The Lazy Guide to Archery

Andrew Smith says it doesn’t all have to be hard work – there are several tips and shortcuts you can use to improve your archery while making the most of your shooting time

Whether you want to advance your handicap or win your next competition, most archers will want to see progress

Whether you want to advance your handicap or win your next competition, most archers will want to see progress

It’s a fact that most archers find our sport later in life, and it is not uncommon to hear people wishing they had started when they were younger. For many, coming so late to the sport can pose certain problems; time is precious, with many outside influences demanding attention. Unfortunately, to progress you need to practise, and it’s a true and well-known saying that the more you practise the luckier you get and the easier it seems to post respectable scores.

Pick up any book on how to shoot, especially the latest ones, and you are presented with a lot of complicated information, and it can be quite frustrating trying to understand and implement what the author (usually a top international coach) wants you to do, especially as you try to position your body into shapes that, without years of training, are just not going to happen.

Quite a few books also take it as read that the archer is totally dedicated to archery, in that they can already shoot good groups in the gold at 70m, every waking minute is dedicated to nothing but archery, trips to the gym, shooting exercises and mental training.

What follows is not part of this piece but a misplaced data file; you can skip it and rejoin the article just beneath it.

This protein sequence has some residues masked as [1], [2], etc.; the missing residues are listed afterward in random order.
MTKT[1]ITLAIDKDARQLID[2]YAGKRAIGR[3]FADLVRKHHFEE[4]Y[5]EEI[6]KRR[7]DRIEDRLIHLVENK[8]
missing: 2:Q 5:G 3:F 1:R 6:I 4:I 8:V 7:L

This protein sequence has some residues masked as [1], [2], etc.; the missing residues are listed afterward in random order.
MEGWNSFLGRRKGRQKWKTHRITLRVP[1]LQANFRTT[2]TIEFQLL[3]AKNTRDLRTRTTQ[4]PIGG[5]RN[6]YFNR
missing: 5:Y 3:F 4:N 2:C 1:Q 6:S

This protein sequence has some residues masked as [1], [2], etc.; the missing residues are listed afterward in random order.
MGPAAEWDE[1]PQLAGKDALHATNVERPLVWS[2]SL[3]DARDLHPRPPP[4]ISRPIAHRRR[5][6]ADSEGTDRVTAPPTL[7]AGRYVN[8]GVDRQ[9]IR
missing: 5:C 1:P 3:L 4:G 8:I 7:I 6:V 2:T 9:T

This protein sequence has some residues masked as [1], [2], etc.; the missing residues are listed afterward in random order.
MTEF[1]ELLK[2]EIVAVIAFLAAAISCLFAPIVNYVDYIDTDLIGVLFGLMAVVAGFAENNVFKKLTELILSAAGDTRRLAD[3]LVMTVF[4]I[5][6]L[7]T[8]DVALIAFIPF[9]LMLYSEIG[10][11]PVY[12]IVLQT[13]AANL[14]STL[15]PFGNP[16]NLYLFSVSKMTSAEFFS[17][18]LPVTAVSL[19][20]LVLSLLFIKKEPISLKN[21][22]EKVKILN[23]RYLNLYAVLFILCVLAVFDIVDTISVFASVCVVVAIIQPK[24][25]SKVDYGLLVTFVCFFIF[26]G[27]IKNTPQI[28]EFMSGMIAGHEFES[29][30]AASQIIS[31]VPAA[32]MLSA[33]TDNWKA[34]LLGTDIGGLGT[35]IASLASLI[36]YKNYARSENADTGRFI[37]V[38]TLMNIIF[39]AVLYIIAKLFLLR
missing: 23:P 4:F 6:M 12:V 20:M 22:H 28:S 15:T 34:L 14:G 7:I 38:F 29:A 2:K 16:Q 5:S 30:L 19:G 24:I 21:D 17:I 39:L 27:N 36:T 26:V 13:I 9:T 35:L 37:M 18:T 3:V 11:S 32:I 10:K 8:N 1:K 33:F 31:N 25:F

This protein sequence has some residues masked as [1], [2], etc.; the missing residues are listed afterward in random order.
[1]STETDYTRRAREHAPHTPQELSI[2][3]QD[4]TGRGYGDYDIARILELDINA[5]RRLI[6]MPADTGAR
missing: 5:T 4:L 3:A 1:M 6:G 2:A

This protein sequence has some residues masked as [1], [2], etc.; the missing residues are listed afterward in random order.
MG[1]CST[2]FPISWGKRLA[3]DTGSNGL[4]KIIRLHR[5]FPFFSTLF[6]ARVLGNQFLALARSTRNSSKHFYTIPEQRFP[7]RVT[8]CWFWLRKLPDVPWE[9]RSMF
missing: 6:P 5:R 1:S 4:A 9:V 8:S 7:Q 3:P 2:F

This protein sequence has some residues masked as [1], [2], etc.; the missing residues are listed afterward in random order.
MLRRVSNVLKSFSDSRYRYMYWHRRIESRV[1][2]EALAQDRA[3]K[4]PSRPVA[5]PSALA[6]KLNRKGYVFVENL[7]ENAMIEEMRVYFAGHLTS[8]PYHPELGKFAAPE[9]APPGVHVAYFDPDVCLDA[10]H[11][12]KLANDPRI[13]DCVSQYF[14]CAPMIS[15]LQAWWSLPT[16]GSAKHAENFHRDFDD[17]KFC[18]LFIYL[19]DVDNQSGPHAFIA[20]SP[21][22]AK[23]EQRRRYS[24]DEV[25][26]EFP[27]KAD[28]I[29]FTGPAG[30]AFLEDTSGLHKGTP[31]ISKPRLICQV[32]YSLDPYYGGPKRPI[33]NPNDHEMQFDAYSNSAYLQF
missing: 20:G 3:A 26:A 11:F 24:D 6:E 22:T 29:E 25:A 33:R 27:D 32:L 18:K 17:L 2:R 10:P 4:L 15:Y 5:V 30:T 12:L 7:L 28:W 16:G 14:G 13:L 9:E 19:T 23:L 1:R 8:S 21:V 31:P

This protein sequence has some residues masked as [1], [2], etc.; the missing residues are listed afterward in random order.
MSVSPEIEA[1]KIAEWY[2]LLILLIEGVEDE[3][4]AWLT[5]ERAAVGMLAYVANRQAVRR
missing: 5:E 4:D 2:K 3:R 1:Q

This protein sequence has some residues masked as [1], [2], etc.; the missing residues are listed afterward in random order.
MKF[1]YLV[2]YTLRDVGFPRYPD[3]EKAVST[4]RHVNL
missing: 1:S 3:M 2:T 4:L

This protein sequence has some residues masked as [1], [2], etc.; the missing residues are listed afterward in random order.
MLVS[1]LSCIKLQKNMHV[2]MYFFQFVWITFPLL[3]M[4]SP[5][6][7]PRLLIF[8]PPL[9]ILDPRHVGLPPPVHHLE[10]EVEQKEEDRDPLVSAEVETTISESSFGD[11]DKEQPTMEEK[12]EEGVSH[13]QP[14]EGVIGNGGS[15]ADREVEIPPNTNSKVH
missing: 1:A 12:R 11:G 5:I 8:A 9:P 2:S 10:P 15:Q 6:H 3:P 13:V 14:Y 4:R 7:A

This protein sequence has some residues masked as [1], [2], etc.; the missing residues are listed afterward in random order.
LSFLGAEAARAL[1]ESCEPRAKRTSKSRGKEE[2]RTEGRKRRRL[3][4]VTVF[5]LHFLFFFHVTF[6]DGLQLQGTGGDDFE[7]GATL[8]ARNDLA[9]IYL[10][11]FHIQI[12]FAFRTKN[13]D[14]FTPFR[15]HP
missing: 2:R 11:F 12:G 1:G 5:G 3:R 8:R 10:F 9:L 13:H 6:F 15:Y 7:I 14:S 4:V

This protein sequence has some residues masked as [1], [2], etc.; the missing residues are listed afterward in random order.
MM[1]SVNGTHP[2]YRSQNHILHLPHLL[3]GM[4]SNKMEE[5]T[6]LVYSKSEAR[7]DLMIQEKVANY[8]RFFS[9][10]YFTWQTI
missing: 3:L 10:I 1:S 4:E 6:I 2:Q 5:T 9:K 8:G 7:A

Unfortunately the day job, families and even those retired (so they say) do not have the time to devote every waking hour to improving their archery. However, I have yet to meet an archer that does not want to either improve their handicap, classification shooting at their club, or place higher at competitions.

I am always of the opinion that archery is a very simple operation. After all, our ancestors managed to survive and eat using a bow and arrow. Essentially all we do is nock an arrow, pull the string back, aim and release, sending the arrow on its way to the gold, and then doing the same thing for however many arrows make up the rest of the round. In the end though, the biggest factor stopping most of us achieving this level of consistency is our level of fitness.

So for those that do not have the time to spend in the gym, struggle to understand the complicated diagrams, prefer to be out on the field, socialising and shooting, here are a few tips to make your life a bit easier and stop your form totally collapsing towards the end of a shoot.

 

Stand tall – but avoid the temptation to stick your chest out

Stand tall – but avoid the temptation to stick your chest out

Stand Tall: If I tell somebody to stand up straight they tend to stick out their chest, so stand tall.